First and Second Planted Tank 60Ps - Page 6 - The Planted Tank Forum
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post #76 of 92 (permalink) Old 06-22-2020, 10:46 PM
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@JAAG How are you liking the twinstar?
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post #77 of 92 (permalink) Old 06-22-2020, 11:14 PM Thread Starter
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@JAAG How are you liking the twinstar?
It is great man. I have it on a dimmer on a little over half intensity for 6 hours a day right now. I am starting to get some algae. I have zero complaints about it. I would recommend it.
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post #78 of 92 (permalink) Old 06-22-2020, 11:24 PM
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It is great man. I have it on a dimmer on a little over half intensity for 6 hours a day right now. I am starting to get some algae. I have zero complaints about it. I would recommend it.



I actually already have it, but haven't started using it yet. (still in the process of getting my tank together in a journal here too.)

Can you explain your schedule? How many hours at what %? Also can you recommend a dimmer!

One more question, when you were setting up your tank, did you use any substrate additives or just pure substrate?
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post #79 of 92 (permalink) Old 06-23-2020, 03:23 AM Thread Starter
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So I have mine on from 4 to 10 everyday at i would say 65 to 70%. The reason I don't know the exact percent is because the dimmer I have doesn't say.
Here is the dimmer: https://buceplant.com/products/led-light-dimmer. It was cheap and I have had no issues.

I just used UNS Controsoil without any additives but I do dose now once a week. I use UNS Plant Food.
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post #80 of 92 (permalink) Old 06-23-2020, 07:34 PM
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@Crazygar here is a better picture of the algae I am starting to grow. Also will water lettuce work the same as frotbit? What is the difference?

@mourip you can see the cut tubing on the pipe in the picture.

If someone else responded about the algae, I must have overlooked it. But I think this looks like staghorn algae. Maybe someone with more experience can confirm.


I had too much light in my low-tech tank when getting started and had some of this pop up. Since I cut my light back, it has mostly stopped spreading. I don't really mind it because I have a pretty wild aesthetic going, and the fish all spend a lot of time foraging through it. During my last water change, I removed the biggest clusters by hand.


Your set up looks beautiful!
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post #81 of 92 (permalink) Old 06-24-2020, 01:51 AM Thread Starter
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Thanks for the advice and complement @Karley.
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post #82 of 92 (permalink) Old 06-24-2020, 02:40 PM
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Very clean setup! Good luck with the algae.
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post #83 of 92 (permalink) Old 06-25-2020, 04:35 AM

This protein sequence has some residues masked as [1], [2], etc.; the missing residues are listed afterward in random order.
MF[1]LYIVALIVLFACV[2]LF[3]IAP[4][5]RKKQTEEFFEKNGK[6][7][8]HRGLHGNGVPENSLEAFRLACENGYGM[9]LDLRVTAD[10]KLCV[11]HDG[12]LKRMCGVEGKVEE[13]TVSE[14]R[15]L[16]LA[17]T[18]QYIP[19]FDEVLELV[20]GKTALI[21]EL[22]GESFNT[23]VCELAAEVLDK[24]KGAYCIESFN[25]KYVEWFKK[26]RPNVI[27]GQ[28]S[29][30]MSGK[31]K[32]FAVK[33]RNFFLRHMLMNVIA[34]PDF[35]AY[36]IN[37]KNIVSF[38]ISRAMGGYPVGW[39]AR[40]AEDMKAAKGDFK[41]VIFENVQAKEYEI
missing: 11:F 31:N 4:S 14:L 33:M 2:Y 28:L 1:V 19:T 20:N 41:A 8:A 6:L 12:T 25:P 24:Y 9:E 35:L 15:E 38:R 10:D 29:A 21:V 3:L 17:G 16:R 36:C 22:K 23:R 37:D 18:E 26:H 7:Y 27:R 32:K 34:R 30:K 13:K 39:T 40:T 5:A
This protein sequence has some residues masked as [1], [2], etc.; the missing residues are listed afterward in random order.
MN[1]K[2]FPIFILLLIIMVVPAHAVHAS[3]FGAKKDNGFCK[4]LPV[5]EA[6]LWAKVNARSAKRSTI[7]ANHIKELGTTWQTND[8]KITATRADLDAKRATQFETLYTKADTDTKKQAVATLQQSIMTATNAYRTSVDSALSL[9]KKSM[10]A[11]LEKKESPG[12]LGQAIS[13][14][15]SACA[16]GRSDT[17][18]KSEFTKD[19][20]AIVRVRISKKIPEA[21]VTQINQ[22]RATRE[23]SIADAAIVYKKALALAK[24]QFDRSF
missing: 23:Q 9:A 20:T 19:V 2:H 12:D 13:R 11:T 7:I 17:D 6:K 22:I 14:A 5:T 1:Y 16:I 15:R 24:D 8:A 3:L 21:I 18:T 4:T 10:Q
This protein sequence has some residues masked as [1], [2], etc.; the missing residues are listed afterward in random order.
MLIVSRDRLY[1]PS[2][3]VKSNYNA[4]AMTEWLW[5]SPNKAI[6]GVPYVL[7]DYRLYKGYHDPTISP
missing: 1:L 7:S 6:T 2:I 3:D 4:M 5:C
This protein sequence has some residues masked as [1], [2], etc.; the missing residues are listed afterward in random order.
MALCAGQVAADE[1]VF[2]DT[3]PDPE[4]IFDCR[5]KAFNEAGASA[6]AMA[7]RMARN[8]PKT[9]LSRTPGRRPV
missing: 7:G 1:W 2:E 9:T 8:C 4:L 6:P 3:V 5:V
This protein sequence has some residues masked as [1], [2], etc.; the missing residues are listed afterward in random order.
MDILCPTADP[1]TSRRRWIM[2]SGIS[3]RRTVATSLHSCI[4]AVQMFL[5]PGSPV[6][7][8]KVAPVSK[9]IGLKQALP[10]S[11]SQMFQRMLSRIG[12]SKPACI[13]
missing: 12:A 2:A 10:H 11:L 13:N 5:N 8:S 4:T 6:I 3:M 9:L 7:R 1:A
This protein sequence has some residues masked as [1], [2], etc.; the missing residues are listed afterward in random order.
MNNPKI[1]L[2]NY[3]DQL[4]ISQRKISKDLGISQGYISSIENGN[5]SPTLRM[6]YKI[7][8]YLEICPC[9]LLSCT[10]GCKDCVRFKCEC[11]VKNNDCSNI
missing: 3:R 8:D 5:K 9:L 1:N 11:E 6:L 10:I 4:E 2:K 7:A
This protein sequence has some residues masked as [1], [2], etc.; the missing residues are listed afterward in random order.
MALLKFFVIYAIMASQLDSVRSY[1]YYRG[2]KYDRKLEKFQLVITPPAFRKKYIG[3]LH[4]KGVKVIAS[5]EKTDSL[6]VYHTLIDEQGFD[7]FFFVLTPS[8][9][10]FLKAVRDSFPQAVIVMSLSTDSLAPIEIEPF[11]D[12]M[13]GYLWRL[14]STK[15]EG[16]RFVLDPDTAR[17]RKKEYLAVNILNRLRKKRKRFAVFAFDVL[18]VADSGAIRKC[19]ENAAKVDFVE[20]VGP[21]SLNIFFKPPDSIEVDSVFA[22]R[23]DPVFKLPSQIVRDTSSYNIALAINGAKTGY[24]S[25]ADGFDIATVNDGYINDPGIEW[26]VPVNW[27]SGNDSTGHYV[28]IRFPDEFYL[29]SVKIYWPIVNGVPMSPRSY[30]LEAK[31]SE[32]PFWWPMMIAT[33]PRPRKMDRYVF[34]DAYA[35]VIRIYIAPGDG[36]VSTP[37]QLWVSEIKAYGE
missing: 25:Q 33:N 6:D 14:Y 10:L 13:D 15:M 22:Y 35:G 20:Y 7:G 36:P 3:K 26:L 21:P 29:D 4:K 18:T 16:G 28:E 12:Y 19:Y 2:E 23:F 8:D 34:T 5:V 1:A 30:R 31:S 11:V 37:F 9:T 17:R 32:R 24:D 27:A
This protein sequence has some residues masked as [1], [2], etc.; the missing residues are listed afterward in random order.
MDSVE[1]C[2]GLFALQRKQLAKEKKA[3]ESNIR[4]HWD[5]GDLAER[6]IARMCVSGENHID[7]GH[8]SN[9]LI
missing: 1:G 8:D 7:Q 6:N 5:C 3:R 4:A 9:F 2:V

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I like the look of your tank, nice island look to it and the tall vallisnaria give a nice trailing effect across the tank. I'm a big fan of buce, so much variety, so easy to care for, stick 'em anywhere. Great plants.

I agree with someone that posted above that your algae is likely staghorn. Judging by your description of dosing and water changes in addition to lighting schedule, I doubt they are the problem. It is tough to have "too many nutrients" if you're doing water changes weekly as you described and if you're following the instructions on the liquid supplement. Not to say it's impossible, but by your description I don't think you're in danger. My thoughts are it is most likely a CO2 and/or circulation problem.

Two suggestions for flow/CO2 distribution:
1) position the CO2 diffuser so that it's directly in the flow of the outgoing pipe from the filter, this will help distribute the CO2 more efficiently. This could be putting it on the other side of the tank (see next point) or moving it over more to the left so the bubbles will get swept into the outflow current
2) If you were to put the diffuser on the opposite side across from the outflow, I would recommend moving the inflow to be right next to the outflow in that back right corner. Doing so can help create a circular flow in the tank as opposed to linear flow across the back that you likely have now. I bet that there isn't much flow across the front of the tank and below where the outflow sits, which is where I would guess your algae is growing the most.

So maybe if you move those things around, give it a couple weeks and see if you notice an improvement

Another option is Seachem Flourish Excel, it should kill staghorn if you squirt some directly on it in several days to a week. If you use this product, be careful as you CAN easily overdose Excel. It's technically a fungicide and can harm fish and plants at too high of a dose, so follow the instructions on the bottle to make sure your spot treating of the algae doesn't go beyond the safe dosage.

Keep up the good work and dedication, your skills will keep improving as you learn more from online resources and from any of your own mistakes.
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post #84 of 92 (permalink) Old 06-25-2020, 02:49 PM Thread Starter
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@ChemGuyEthan Thanks for all the advice and time. I will move my intake over. Today I was actually going to go buy some Excel and start dosing that. Hopefully both of these help. You are right most of my algae, which is green hair and staghorn, is in the front of the tank in the moss. Good call.

On another note I was thinking about getting an atomizer for my CO2. I like the look of less in the tank. What do you think? Do you think that will help distribute more CO2?